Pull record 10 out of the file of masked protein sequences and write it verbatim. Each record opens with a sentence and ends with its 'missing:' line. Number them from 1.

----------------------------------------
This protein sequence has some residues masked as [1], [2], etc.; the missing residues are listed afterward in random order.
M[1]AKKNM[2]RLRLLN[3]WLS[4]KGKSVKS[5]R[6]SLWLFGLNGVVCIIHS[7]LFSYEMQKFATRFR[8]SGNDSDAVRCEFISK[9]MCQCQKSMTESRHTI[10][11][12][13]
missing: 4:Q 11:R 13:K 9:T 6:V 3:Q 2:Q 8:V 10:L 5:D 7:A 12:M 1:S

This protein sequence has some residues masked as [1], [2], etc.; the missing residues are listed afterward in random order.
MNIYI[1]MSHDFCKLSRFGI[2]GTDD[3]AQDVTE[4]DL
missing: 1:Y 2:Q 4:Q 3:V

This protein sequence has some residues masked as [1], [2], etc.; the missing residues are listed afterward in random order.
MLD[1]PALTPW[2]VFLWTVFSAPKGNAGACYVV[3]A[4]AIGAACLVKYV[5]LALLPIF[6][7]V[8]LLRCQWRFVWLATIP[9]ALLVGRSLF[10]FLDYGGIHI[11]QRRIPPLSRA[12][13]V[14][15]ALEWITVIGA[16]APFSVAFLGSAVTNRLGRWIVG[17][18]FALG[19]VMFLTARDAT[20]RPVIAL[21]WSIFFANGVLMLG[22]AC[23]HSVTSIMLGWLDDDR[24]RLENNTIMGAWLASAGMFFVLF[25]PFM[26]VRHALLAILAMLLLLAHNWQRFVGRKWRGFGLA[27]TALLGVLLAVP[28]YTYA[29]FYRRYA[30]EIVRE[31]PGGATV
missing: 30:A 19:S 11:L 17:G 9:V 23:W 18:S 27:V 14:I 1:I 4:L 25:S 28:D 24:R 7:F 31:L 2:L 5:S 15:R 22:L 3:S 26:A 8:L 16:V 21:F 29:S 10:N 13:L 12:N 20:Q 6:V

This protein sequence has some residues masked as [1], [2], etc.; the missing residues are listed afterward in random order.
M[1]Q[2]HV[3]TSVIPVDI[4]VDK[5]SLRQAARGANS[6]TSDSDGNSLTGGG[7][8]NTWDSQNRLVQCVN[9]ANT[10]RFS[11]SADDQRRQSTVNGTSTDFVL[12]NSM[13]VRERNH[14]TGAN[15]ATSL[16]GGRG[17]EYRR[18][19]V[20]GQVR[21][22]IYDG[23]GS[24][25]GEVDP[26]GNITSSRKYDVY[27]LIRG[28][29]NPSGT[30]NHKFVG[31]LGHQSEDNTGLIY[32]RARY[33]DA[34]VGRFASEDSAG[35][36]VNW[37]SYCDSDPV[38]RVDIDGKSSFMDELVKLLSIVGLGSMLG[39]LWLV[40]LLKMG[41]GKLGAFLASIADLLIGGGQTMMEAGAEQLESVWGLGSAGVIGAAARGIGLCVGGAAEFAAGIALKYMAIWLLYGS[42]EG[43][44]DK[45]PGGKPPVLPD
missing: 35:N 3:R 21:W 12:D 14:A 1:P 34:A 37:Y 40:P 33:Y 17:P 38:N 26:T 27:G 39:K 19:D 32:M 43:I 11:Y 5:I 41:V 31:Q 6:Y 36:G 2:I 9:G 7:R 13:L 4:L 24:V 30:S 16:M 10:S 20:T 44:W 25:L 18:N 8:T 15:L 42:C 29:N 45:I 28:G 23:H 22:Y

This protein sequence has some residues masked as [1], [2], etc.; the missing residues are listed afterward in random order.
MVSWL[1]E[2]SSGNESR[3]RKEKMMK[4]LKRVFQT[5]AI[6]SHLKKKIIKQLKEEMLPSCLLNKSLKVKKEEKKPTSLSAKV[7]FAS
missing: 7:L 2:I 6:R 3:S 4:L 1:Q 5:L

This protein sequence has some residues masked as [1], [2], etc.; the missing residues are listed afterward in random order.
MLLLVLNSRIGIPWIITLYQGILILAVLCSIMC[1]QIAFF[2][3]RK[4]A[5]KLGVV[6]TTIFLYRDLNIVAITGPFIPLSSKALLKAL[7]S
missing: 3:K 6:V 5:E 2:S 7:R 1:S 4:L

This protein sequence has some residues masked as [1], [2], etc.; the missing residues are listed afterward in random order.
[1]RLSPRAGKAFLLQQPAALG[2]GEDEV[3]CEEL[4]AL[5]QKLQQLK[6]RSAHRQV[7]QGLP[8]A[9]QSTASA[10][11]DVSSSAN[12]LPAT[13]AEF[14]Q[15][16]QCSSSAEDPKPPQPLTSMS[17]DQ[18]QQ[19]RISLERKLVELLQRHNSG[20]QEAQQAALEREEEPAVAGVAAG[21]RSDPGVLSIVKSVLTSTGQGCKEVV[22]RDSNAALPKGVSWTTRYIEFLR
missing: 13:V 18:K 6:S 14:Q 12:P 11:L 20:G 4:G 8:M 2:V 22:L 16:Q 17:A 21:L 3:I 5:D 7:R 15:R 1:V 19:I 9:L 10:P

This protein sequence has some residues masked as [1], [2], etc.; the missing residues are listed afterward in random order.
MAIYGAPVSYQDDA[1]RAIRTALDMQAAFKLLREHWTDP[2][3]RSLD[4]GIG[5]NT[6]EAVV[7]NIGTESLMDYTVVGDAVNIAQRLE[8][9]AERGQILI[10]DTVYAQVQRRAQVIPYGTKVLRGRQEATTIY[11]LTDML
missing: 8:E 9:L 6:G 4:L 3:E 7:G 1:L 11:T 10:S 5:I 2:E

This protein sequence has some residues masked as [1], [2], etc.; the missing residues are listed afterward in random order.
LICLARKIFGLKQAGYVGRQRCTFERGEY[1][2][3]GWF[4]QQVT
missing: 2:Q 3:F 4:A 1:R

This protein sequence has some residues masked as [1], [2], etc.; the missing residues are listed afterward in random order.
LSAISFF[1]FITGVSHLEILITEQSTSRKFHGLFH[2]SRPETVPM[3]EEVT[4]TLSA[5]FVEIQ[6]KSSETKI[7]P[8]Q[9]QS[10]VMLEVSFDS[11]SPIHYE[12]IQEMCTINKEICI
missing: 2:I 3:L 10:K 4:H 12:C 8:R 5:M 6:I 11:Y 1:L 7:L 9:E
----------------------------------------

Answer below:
This protein sequence has some residues masked as [1], [2], etc.; the missing residues are listed afterward in random order.
LSAISFF[1]FITGVSHLEILITEQSTSRKFHGLFH[2]SRPETVPM[3]EEVT[4]TLSA[5]FVEIQ[6]KSSETKI[7]P[8]Q[9]QS[10]VMLEVSFDS[11]SPIHYE[12]IQEMCTINKEICI
missing: 2:I 3:L 10:K 4:H 12:C 8:R 5:M 6:I 11:Y 1:L 7:L 9:E